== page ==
Fitzpatrick emulates Seve in the Swiss Alps

Golf News

Matthew Fitzpatrick became the first player to defend the European Masters since Seve Ballesteros, while Matt Wallace and Thomas Pieters dealt with their Ryder Cup snubs in very different ways. Harvey Jamison wraps up the action from Crans-sur-Sierre

What happened at the Omega European Masters?

Matthew Fitzpatrick won his fifth European Tour title before the age of 25 after beating Lucas Bjerregaard in a one-hole play-off at Crans-sur-Sierre.

It was Bjerregaard who broke free to set the clubhouse target at 17-under, carding back-to-back birdies over the 14th and 15th holes to add to a sizzling front-nine of 30.

Mike Lorenzo-Vera, in search of his maiden win, saw his chances fade with a double-bogey seven at the par-5 14th, but a brilliant birdie on the very next hole levelled him alongside Fitzpatrick in a tie for second.

The Englishman, who started the day with a two-shot lead, bogeyed the 3rd and 6th but dug deep and found himself, along with Lorenzo-Vera, needing birdie at 18 to force a play-off.

Lorenzo-Vera’s ball found water on his approach to end his chances. But Fitzpatrick, a natural fader of the ball, knocked his approach to eight feet and stroked home to bring Bjerregaard back to the 18th tee after a 40-minute wait.

Fitzpatrick, who defeated Scott Hend in extra holes here last year, and Bjerregaard both found the rough with their tee shots. And while the Dane could only watch as his ball trickled past the hole and come to a rest against the collar of the thick stuff, Fitzpatrick left himself 10 feet to birdie the same hole back-to-back and complete a remarkable comeback.

What Ryder Cup heartbreak?

Final 2018 Omega European Masters Leaderboard

Talking Point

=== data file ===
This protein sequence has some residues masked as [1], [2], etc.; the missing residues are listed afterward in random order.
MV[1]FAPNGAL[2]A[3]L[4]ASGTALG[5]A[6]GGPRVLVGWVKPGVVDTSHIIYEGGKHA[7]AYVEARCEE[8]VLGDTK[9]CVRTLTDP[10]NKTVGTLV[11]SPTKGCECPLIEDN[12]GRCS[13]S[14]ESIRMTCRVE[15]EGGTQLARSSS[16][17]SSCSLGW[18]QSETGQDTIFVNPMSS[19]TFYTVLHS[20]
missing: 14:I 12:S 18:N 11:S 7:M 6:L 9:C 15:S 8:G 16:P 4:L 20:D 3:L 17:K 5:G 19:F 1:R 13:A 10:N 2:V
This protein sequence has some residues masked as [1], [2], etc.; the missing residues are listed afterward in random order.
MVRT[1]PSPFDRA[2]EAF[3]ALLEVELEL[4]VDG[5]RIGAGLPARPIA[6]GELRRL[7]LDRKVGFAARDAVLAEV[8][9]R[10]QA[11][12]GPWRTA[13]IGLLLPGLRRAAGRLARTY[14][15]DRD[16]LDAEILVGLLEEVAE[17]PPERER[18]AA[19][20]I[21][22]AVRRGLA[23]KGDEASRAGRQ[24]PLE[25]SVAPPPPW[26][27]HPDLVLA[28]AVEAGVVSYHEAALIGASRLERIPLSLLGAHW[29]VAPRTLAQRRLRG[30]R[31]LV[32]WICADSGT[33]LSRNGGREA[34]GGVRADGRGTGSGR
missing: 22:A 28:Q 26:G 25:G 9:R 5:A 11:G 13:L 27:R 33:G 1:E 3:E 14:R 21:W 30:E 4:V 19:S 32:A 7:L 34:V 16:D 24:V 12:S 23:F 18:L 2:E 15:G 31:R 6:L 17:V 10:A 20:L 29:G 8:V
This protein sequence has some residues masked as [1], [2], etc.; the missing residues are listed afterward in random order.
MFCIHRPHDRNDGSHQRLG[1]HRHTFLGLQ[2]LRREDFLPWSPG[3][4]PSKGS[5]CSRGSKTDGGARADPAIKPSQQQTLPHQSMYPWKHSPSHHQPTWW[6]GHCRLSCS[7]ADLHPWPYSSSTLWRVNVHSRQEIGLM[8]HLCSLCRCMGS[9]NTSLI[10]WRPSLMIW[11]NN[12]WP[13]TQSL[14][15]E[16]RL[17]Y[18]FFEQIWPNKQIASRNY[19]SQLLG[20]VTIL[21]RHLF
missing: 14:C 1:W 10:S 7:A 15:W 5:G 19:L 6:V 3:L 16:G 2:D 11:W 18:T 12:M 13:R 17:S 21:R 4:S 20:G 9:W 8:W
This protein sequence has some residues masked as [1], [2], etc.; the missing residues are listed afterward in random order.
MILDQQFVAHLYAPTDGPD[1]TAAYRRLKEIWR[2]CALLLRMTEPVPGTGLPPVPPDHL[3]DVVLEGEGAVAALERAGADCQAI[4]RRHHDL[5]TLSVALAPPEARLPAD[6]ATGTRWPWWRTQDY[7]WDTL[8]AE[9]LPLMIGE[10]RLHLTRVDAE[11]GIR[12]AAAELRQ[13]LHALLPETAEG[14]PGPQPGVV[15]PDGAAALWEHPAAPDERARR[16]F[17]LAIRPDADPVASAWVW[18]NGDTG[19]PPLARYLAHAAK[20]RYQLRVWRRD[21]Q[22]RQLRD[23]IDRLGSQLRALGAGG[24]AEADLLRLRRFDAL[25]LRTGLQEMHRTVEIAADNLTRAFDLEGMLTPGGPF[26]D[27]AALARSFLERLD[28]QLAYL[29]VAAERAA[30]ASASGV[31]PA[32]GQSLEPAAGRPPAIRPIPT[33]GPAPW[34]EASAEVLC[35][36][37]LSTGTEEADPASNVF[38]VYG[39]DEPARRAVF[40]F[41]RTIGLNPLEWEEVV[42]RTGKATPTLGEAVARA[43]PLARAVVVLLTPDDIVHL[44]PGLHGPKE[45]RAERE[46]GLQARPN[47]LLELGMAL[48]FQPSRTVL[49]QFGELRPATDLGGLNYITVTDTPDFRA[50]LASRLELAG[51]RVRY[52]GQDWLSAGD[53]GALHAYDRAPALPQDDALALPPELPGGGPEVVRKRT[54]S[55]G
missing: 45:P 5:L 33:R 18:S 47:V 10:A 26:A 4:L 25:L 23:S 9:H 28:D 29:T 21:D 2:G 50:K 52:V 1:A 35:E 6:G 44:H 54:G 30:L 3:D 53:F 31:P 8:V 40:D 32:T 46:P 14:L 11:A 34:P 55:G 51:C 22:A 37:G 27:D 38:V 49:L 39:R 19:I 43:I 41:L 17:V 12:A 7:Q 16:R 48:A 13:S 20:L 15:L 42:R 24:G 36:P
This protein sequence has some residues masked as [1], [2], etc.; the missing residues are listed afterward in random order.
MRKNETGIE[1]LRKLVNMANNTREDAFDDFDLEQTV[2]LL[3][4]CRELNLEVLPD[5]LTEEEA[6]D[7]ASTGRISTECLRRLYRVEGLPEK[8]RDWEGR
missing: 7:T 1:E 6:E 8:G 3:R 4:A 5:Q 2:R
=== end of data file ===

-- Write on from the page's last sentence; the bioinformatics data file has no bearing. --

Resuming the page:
Speaking of the which, Thomas Bjorn opted for experience over red-hot form with his Ryder Cup wildcard picks, leaving out Matt Wallace and Thomas Pieters.

Many questioned how you couldn’t possibly take the man that has won three European tour titles in just six months, but with half of Team Europe having never tasted Ryder Cup blood, Bjorn didn’t risk any more.

What was remarkable was how different the pair reacted this week.

A winner last week, Wallace was understandably upset but dealt with the blow in the way only true champions do.

“Obviously I’m disappointed because that was my goal and my dream. I thought I showed enough on Sunday in front of him to get a pick,” he said.

“But I fully back Team Europe now to go and give the Americans a good go. Hopefully, I can be there supporting or helping them out.”

Meanwhile, Belgium’s finest Pieters had a different outlook to his snub, when he was paired with Wallace and Fitzpatrick during the first two rounds at Crans-sur-Sierre.

“We were the rejects,” joked Pieters.

When asked if the Ryder Cup subject arose during play, Pieters said: “No Ryder Cup chat – all just normal chat, whatever we talk about on the course.”

A quadraple-bogey 9 en route to a missed cut certainly didn’t help his mood – as his putter found out…

Best moments

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